LinuxQuestions.org

LinuxQuestions.org (/questions/)
-   Linux - Security (http://www.linuxquestions.org/questions/linux-security-4/)
-   -   How to bind users to their home directories? (http://www.linuxquestions.org/questions/linux-security-4/how-to-bind-users-to-their-home-directories-230591/)

trees 09-14-2004 04:30 PM

How to bind users to their home directories?
 
Greetings,

We have a server running samba, ftp, and a bunch of other things.
When create an ftp/samba user, I also have to create a linux user.

That user can log in and browse through the system, and sometimes we forget to change permissions of certain files, so they can actually be viewable.

Is there a way to create a group (samba/ftp), and set the users in that group to be bound to their home directories?

I remember seeing something like that when doing the initial linux setup, but I don't remember what it was.

Thanks

r0b0 09-15-2004 10:26 AM

You could use some chroot settings, but I guess this will not be worth the effort. Just set the permissions in top level directories restrictively, and you won't have to worry about forgetting to set up permissions on individual files/directories.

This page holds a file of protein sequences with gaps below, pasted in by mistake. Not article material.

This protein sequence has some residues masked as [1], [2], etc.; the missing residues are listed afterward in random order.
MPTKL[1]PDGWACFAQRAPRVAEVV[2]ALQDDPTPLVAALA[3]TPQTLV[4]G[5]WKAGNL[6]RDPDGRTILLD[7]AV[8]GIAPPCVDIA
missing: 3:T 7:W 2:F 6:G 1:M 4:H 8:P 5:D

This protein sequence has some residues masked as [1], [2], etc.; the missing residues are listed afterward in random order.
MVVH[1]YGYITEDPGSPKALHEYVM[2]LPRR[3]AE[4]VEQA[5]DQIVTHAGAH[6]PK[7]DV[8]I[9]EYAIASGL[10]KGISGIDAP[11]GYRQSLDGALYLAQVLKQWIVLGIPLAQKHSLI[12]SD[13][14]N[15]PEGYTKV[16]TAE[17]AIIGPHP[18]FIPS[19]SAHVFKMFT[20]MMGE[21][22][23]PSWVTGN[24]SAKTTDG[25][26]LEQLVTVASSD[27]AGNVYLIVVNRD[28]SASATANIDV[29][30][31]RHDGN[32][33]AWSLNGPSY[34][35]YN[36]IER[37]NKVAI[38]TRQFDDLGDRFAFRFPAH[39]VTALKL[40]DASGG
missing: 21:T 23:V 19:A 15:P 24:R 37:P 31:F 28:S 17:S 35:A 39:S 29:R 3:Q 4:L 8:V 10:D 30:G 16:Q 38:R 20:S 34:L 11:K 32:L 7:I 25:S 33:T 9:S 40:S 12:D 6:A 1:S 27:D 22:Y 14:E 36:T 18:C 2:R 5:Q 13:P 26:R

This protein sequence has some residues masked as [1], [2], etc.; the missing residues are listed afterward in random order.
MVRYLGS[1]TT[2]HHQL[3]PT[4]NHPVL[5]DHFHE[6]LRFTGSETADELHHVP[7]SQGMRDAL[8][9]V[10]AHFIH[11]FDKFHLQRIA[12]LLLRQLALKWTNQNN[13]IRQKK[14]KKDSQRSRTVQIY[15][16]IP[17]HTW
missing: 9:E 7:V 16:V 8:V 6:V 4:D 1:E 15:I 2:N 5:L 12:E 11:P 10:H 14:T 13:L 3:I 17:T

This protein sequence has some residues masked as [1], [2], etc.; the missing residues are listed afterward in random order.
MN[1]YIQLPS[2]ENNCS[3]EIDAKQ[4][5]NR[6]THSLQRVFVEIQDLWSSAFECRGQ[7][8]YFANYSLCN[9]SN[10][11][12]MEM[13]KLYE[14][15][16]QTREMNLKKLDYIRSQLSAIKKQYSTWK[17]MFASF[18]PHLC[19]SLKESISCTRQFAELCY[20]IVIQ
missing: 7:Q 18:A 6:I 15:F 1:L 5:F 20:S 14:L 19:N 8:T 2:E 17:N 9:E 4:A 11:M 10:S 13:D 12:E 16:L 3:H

btmiller 09-15-2004 03:32 PM

When you create the account, you can set the user's shell to something that can't actually login, e.g. /sbin/nologin. Samba should still work, but the user won't be able to actually login to a shell on the Linux machine (they may be able to FTP in, depending on how stuff is set up).

trees 09-15-2004 03:44 PM

I just tried it, and it's pretty much exactly what I was looking for, except that FTP login doesn't work (I'm using wu-ftpd).

Is there a limited shell that I can use in the similar way that can FTP?

Thanks

flashingcurser 09-15-2004 08:27 PM

If you look around you will find mysql backend authentication for various ftp deamons. I use proftp with mysql back end, it authenticates fine, keeping group id's, user id's, and change roots individual home directorys. No shell accounts.

Google for mysql proftp.


:)

btmiller 09-15-2004 11:34 PM

Wu-ftpd checks and makes sure a user's shell is in /etc/shells before it lets them login. If the login shell isn't in there, then no FTP access. What I sometimes do is add /bin/true to /etc/shells and then make it a user's shell. It won't let the user have shell access, but wu-ftpd will let them in.

trees 09-16-2004 06:32 PM

Alas! It is exactly what I was looking for!

Many thanks
:D


All times are GMT -5. The time now is 06:16 AM.